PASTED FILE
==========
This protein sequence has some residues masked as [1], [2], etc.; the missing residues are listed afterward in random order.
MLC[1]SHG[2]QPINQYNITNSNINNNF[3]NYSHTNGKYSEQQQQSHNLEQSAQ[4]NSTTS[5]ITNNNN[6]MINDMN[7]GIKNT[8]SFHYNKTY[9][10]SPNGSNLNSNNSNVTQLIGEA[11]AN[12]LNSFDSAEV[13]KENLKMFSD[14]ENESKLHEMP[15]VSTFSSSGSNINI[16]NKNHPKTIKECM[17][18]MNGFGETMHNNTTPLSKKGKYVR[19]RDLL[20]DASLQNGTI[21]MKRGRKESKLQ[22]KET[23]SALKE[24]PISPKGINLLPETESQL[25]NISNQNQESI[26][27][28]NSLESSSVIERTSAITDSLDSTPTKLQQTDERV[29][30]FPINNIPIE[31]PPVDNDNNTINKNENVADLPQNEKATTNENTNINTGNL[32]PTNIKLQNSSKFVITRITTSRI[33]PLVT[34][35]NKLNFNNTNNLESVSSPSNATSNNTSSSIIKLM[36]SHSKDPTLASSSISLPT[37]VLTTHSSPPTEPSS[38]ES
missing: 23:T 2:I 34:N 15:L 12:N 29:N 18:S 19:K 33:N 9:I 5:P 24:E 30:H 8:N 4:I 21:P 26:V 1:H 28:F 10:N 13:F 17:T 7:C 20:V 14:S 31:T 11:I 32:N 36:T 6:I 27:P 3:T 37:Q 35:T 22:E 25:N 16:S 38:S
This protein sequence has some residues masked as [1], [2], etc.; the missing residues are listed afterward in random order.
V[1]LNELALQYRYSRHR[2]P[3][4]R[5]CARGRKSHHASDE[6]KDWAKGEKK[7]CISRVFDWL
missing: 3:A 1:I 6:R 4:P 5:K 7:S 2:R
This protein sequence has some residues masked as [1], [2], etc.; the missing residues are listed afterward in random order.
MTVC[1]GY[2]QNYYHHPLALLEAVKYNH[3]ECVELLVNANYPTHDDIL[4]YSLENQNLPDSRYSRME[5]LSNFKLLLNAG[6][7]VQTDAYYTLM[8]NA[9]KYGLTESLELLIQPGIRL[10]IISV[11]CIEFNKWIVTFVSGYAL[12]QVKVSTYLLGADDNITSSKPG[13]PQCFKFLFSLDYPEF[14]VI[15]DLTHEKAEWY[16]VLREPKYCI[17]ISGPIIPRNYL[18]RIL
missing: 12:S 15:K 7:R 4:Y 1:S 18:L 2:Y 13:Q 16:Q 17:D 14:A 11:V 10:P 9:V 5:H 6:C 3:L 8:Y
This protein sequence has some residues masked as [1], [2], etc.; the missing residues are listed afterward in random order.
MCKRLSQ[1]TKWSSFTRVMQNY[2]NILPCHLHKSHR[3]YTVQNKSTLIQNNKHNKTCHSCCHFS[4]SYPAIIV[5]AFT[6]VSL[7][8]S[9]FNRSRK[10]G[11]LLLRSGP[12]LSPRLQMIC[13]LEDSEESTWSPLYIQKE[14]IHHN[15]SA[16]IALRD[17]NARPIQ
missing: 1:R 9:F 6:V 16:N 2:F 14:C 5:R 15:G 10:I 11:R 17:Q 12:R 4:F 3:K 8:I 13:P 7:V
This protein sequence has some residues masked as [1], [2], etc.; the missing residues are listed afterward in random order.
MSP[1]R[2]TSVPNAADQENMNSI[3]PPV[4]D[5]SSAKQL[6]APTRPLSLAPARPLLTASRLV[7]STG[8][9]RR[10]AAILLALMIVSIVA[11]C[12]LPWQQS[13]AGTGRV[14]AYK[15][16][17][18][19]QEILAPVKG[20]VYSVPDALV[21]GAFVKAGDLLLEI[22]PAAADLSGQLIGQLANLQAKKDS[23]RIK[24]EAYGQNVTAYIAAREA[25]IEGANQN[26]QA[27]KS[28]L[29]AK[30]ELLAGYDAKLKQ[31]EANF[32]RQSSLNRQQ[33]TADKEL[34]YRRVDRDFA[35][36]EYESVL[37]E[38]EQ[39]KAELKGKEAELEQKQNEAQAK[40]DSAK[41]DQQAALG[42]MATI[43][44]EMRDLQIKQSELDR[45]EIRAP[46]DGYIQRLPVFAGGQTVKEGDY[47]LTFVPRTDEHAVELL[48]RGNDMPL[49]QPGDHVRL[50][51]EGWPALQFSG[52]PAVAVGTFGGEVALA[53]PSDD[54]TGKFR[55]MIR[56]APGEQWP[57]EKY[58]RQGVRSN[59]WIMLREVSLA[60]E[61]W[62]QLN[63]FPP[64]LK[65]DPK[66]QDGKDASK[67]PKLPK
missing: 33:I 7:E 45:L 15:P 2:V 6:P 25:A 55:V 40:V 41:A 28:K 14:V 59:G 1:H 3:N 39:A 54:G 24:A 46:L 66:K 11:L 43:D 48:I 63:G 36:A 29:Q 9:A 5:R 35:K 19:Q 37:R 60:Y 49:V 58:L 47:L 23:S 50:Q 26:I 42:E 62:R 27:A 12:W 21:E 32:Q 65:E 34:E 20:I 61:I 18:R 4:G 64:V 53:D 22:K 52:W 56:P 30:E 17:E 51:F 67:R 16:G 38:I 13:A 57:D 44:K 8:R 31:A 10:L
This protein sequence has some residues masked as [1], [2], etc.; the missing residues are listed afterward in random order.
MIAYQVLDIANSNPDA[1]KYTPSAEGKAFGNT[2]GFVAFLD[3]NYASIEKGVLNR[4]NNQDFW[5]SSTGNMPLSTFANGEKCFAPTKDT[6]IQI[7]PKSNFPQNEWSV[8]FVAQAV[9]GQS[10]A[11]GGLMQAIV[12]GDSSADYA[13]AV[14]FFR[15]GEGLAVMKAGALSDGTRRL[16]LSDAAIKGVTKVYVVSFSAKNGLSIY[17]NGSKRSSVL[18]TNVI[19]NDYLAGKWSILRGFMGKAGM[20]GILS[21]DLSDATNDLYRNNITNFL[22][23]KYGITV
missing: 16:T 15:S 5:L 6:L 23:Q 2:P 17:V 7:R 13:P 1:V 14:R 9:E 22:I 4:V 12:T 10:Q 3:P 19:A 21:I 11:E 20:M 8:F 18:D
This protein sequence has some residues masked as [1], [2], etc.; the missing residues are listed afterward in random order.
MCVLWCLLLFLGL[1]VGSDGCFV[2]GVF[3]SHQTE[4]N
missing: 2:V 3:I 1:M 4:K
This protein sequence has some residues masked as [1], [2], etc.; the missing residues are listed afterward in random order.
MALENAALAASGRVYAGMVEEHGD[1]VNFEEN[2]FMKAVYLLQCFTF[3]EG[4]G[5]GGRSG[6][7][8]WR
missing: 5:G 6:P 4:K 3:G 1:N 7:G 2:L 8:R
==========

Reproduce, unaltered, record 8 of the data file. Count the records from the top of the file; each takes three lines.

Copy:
This protein sequence has some residues masked as [1], [2], etc.; the missing residues are listed afterward in random order.
MALENAALAASGRVYAGMVEEHGD[1]VNFEEN[2]FMKAVYLLQCFTF[3]EG[4]G[5]GGRSG[6][7][8]WR
missing: 5:G 6:P 4:K 3:G 1:N 7:G 2:L 8:R